5 COMMUNITY CORNER 2017 Budget and Levy The City Council adopted the preliminary levy during the September 27 city council meeting. The local levy increase of $16,808 plus an increase in fiscal disparities revenue will cover the projected 2.4% increase in expenses for In spite of the increase in the tax levy, most households will see a decrease in their property tax bill for a couple of reasons. First, after property taxes shifting to residential properties for the last few years, commercial property and apartments are seeing sizable increases in value and the shift will be to them. Second, the increase in residential property values was greater in other Ramsey County cities so the property taxes due will shift towards them. Residents will receive a statement of their proposed property taxes from Ramsey County before the end of November. In the coming weeks, the Council will continue to assess the costs to run the City in 2017 and establish storm sewer, sanitary sewer, and recycling rates. A public hearing and presentation on the 2017 city budget and levy will be held at the December 13, 2016 City Council meeting starting at 7:30 p.m. All residents and business owners are welcome to attend. Staff also answer budget questions at City Hall during the day; please stop by or set up an appointment. October-December 2016 Lauderdale Crier Page 5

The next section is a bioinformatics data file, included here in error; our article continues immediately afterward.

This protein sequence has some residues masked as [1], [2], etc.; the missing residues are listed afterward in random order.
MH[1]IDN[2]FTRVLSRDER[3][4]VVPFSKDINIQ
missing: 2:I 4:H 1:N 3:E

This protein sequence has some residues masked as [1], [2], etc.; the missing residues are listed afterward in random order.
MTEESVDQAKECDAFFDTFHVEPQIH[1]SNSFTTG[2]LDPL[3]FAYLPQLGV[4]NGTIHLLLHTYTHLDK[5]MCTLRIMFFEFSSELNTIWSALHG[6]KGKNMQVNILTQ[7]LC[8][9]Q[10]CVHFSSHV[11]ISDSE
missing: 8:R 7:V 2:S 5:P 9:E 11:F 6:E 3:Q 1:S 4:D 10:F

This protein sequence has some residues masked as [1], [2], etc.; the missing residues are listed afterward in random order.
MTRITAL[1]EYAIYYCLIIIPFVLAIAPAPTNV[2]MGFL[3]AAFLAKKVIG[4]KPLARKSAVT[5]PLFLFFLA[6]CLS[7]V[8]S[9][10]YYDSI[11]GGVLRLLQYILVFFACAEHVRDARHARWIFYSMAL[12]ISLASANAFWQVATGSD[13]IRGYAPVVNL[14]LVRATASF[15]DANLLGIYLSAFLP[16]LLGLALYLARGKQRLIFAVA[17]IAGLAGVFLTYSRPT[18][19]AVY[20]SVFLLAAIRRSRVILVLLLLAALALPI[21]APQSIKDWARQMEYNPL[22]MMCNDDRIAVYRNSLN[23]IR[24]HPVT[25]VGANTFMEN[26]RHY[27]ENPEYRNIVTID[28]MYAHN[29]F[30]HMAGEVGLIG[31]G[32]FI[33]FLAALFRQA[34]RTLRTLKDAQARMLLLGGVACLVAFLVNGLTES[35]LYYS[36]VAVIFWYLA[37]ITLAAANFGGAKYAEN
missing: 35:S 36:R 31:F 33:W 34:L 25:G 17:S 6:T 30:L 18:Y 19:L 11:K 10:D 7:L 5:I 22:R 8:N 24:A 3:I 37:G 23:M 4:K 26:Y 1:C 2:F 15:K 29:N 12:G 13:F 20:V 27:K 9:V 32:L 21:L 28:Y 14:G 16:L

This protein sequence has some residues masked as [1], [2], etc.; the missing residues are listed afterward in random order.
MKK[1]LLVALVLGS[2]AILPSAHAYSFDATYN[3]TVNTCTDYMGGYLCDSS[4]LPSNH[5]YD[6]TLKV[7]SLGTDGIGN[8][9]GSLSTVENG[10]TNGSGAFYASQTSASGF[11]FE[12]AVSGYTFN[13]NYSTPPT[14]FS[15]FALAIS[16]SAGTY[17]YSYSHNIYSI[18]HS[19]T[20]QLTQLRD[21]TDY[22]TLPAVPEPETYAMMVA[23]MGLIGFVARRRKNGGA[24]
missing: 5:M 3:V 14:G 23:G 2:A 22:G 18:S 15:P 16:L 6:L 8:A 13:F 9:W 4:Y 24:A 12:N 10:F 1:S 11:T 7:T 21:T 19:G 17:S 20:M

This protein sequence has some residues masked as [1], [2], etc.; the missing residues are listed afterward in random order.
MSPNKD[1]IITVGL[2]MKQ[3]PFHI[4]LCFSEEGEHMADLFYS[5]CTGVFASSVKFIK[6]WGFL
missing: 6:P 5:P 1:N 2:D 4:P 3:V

6 PUBLIC SAFETY TIPS Land Line or Cell Phone: What s the Difference? Well, it s that time of year again, the kids are back in school and many of them are home alone for periods of time prior to our arrival from work. If there is an emergency at home, is there a cell phone or one that plugs into the wall available to them? With today s ever changing technology and phones that are essentially computers, many of us have decided to do away with our land line and use our cell phone as our primary means of communication. Is this the best option? What s the difference? A cell phone is a great device and is handy to have with us at all times, but it is important to understand how your call will be routed. When dialing 911 from a cell phone you are not guaranteed to reach the correct 911 dispatch center. Your connection to a dispatch center lies solely on which cell tower you reach and where it is programmed to route your call. In the City of Lauderdale, it is possible to reach one of four dispatch centers based on the location of area cell towers: Ramsey County, Hennepin County, the University of Minnesota, or the City of Minneapolis. Once you reach the dispatch center from a cell phone, they will not know what address you are calling from and whether they are the appropriate dispatcher for your call. Tell your dispatcher that you live in Lauderdale and they will know to route the call through Ramsey County Dispatch. Once you are connected with Ramsey County Dispatch, you will need to tell them your address and then the nature of your call. The path of an emergency cell phone call may take a few extra steps, be sure that family members and babysitters know your address. If you are unable to communicate, it will be difficult for dispatch to know where you are other than some coordinates and a general area. On the other hand, land lines in Lauderdale are programmed to route calls to the Ramsey County Dispatch Center and provides the dispatcher with your exact address. If the power goes out, a land line will still work. If someone unfamiliar with your address is at your home or if you are unable to communicate, dispatch will be able to advise first responders where to go. Though it costs a little extra money each month, a landline remains a beneficial home safety device. Senior Services in Lauderdale The St. Anthony Park Area Seniors (SAPAS) serve seniors and caregivers who live in Lauderdale, St. Anthony Park, and Falcon Heights. They offer exercise classes, social outings, educational speakers, home health care visits, blood pressure clinics, rides to medical appointments, Meals-on-Wheels delivery and more to help Lauderdale seniors live independently in their homes. To learn more, call Exercise Classes: Offered at Lauderdale City Hall on Mondays and Thursdays from 2:00-3:00 p.m. Blood pressure checks start prior to the class at 1:30 p.m. Coffee and Board Games (Lauderdale location): Play board games with your neighbors on the second and third Fridays of the month from 10:00 a.m.-noon. The group meets in the Clubhouse at City Gables at 1612 Pleasant Street. All are welcome regardless of age, residency etc. No RSVP necessary. AARP Smart Driver Course (4-hour refresher course): Monday, Nov. 14 from 9:00 a.m. 1:00 p.m. $19 for AARP members, $24 for non-members. Course held at Lauderdale City Hall. Registration and pre-payment is required. Prerequisite: AARP eight-hour Smart Driver course. Call to reserve your spot. October-December 2016 Lauderdale Crier Page 6